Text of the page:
“The wheel is not responding!” I panic a bit: we’re “not in command”. The autopilot continuously spins the steering wheel, which should stop after 3 cycles when the rudder has reached its maximum position. Did we lose the rudder? Is there a broken part in the steering system? We are around 100 miles NW of Terschelling, close to the German- Danish (sea)border, but how are we going to get anywhere without an operational rudder?
Nightmare scenarios cross my mind, but Ivar stays calm after a quick assessment of our situation. We have daylight, the sea is calm and there are no ships or oilrigs nearby. “Let’s hove to the wind first, so we can quietly explore what is going on.” Heaving to (bijliggen), of course. With only three years of sailing experience, it was not the first thing that came to mind. Lucipara slowly turns windward, we tighten the sheets, Luci goes about and is in a stable position. While Ivar turns the steering wheel, I climb below deck to see why the steering wheel is not responding. I immediately see that a coupling between two pushrods is disconnected – a locking bolt from one of the handlebars seems to be loose. If I put the rod back into the coupler, Ivar can steer again. With a bolt and duct tape we execute an emergency repair. “Perhaps it is now even more solid than in recent years,” says Ivar. In ten years he has renovated almost everything on the boat, but this part had escaped. We consider ourselves very lucky that we didn’t have this technical incident in a port, storm or near rocks. We put Lucipara back on course and continue to sail to Norway, relieved yet slightly tense – it was a wake up call that things can always break on a boat.
When Ivar suggested we go on a sailing trip this summer to test out the renovated Luci – I was quick to call the destination: Norway! The descriptions and images in the pilot promised us countless islands, anchor bays and spectacular nature. Friends who were in Norway two years ago fueled our enthusiasm. We also wanted to properly test Lucipara after we had completely renovated her and, last but not least, push my boundaries on the sailing front. I have this fantasy of a fairytale land with breathtaking fjords, abundant nature and wooden houses inhabited by friendly Norwegians. The distance from the Netherlands is a bit daunting: it involves three days of non-stop sailing, more than I have ever done. I wonder if it will it be much different than sailing to England, which had been my longest trip so far. Probably not, just longer. Besides, we have to practice for longer trips to come. With plans to cross the Atlantic ocean one day, which would take up to three weeks, three days seems to be a good start. Also, Scandinavia does not feature in the route we have tentatively drawn in our heads for next year’s big trip, so this summer will be our best opportunity to visit the area.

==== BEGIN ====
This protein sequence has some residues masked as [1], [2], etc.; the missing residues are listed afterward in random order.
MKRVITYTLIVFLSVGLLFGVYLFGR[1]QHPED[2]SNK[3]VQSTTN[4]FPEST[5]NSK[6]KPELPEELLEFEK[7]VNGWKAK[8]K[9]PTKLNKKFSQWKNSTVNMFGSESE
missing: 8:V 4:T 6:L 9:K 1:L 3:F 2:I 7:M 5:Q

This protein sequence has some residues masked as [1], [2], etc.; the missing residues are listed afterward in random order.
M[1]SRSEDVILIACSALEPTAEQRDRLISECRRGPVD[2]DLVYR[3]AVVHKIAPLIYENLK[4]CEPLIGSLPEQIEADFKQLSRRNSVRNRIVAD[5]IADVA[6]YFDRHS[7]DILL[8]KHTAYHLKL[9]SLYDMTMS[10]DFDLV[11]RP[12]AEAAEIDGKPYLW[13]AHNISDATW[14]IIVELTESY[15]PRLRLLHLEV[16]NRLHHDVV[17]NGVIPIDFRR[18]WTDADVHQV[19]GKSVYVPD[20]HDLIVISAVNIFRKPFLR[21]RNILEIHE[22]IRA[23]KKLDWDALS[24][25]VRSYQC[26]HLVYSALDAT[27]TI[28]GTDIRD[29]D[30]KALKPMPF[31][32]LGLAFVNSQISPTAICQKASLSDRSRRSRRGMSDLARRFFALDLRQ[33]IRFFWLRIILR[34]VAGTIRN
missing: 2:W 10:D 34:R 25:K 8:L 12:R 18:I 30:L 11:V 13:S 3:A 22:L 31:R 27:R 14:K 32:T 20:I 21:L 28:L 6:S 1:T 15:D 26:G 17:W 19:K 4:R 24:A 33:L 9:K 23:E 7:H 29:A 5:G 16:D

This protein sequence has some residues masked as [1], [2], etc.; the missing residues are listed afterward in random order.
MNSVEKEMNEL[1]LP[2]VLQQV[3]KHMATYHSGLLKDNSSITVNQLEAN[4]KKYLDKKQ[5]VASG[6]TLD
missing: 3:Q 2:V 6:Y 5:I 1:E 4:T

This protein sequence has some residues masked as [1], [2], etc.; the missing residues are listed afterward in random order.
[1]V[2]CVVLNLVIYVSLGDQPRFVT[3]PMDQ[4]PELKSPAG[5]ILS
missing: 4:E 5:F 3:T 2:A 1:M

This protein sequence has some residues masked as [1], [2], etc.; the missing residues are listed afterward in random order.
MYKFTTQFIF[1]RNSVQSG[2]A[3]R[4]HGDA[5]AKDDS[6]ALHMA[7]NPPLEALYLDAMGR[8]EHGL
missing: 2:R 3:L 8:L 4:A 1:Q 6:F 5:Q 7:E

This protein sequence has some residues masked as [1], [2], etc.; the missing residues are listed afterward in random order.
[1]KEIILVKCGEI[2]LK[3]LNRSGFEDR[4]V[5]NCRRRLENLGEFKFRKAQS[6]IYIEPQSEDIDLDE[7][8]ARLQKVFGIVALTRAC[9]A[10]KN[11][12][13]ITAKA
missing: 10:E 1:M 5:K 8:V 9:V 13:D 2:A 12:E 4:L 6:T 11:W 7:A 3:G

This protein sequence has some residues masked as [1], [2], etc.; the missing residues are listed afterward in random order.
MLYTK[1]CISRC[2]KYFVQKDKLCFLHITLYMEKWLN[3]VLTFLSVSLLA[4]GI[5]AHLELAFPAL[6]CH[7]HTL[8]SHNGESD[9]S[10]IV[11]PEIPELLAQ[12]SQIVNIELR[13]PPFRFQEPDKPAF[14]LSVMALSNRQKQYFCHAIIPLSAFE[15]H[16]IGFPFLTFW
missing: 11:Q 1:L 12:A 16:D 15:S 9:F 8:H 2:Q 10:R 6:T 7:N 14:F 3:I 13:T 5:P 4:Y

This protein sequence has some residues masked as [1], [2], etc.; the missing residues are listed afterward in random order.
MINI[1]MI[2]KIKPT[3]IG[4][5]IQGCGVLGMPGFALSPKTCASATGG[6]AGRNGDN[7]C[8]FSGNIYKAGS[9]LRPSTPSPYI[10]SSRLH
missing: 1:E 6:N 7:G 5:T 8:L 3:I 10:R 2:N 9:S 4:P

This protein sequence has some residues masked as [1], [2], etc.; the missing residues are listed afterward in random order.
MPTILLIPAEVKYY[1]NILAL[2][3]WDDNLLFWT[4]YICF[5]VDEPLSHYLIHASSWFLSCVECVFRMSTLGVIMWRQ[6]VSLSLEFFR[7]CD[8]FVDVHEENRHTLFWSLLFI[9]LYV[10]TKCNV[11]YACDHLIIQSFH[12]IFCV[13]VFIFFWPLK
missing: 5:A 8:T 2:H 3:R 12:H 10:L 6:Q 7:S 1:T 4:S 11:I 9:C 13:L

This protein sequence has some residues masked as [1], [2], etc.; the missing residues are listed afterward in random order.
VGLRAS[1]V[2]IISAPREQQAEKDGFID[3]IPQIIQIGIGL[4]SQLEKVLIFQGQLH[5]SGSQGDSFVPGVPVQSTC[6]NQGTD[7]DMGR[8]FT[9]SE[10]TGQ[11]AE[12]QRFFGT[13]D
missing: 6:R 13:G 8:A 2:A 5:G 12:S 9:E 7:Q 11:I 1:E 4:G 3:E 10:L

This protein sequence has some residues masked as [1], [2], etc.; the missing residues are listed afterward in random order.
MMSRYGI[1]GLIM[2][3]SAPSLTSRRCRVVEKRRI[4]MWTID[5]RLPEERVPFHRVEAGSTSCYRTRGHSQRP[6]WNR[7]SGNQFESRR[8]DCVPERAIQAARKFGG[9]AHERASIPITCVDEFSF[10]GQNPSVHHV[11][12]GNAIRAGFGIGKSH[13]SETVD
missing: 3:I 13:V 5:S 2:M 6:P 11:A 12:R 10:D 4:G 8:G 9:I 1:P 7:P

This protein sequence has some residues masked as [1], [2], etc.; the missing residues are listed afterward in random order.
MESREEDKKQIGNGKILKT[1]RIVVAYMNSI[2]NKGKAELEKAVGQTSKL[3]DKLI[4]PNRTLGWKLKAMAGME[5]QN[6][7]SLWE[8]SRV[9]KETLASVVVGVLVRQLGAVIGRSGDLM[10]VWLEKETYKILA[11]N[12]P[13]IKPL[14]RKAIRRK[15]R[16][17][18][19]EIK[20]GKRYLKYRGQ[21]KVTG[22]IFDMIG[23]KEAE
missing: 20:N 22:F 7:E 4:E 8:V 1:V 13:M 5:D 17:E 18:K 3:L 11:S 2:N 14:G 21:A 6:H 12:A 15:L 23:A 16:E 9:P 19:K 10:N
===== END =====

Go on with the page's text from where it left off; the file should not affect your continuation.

The trip starts well. We leave Amsterdam in the afternoon of 11 July 2015 with sunny weather and moderate southerly wind. The grib files promise at least three days of calm weather with SW and W winds around 4 Beaufort, exactly what we need. Via IJmuiden we pass Noorderhaaks, the buoy VL-7 and from there we sail straight to the Norwegian town of Mandal. The total distance is about 350 miles. We prepare ourselves for the unexpected and discuss that we can interrupt the trip if necessary on the Wadden Sea or in northern Denmark. Fortunately, that proves not to be necessary. After the incident with the steering system Lucipara sails smoothly again, keeping a steady course and moving quietly.
The first day at 22:00h we start the watch schedule. Until 10:00h in the morning we have three-hour watches, then change to four-hour watches until 22:00h. By doing so, the night watches are less tiring and we automatically change the watches each day. I volunteer to take the first “dog watch” from 01:00h to 04:00h. Lucipara steers herself while I read a good book. Ivar then enjoys the sunrise while I finally get some sleep. My three hours of sleep pass very quickly, so at 07:00h I’m still pretty tired when I’m on watch again. I look around and see some curious birds, but unfortunately that’s all we spot in terms of wildlife. Ships I mainly see on the AIS and in the distance. After a breakfast together, I take another rest. On the first day I have to get used to the rhythm, but from the next day onwards the watches get easier. During the day we enjoy the peace and the wide view together.
On day two, the weather is still good and the wind is SW-W. We decide at around the latitude of the Danish town Thyborøn to steer north and no longer directly towards Mandal. By doing so, we can benefit from the one Beaufort stronger NW winds that often prevail closer to Norway as a result of the effect of the Norwegian mountains. A tip from the pilot that proves to be correct. With NW 5-6 bft we rush in the early morning of day three with nearly half wind through the Skagerrak. With this wind Mandal is practically on the windward shore and once we get in the lee of Cape Lindesnes we smell the pine trees. Delicious!
The increasing shelter provides a quiet run into Mandal. That’s a good thing, because the Norwegian way of beaconing takes some time to get used to. Fortunately, the sight lines, beacons and mini-lighthouses that are described in the pilot are clearly recognizable and the shallow rocks clearly marked. Our three-day crossing to Mandal went pretty smoothly, except for the steering incident. We are amazed by the beauty of the coast and the town and look forward to discover the Norwegian south coast!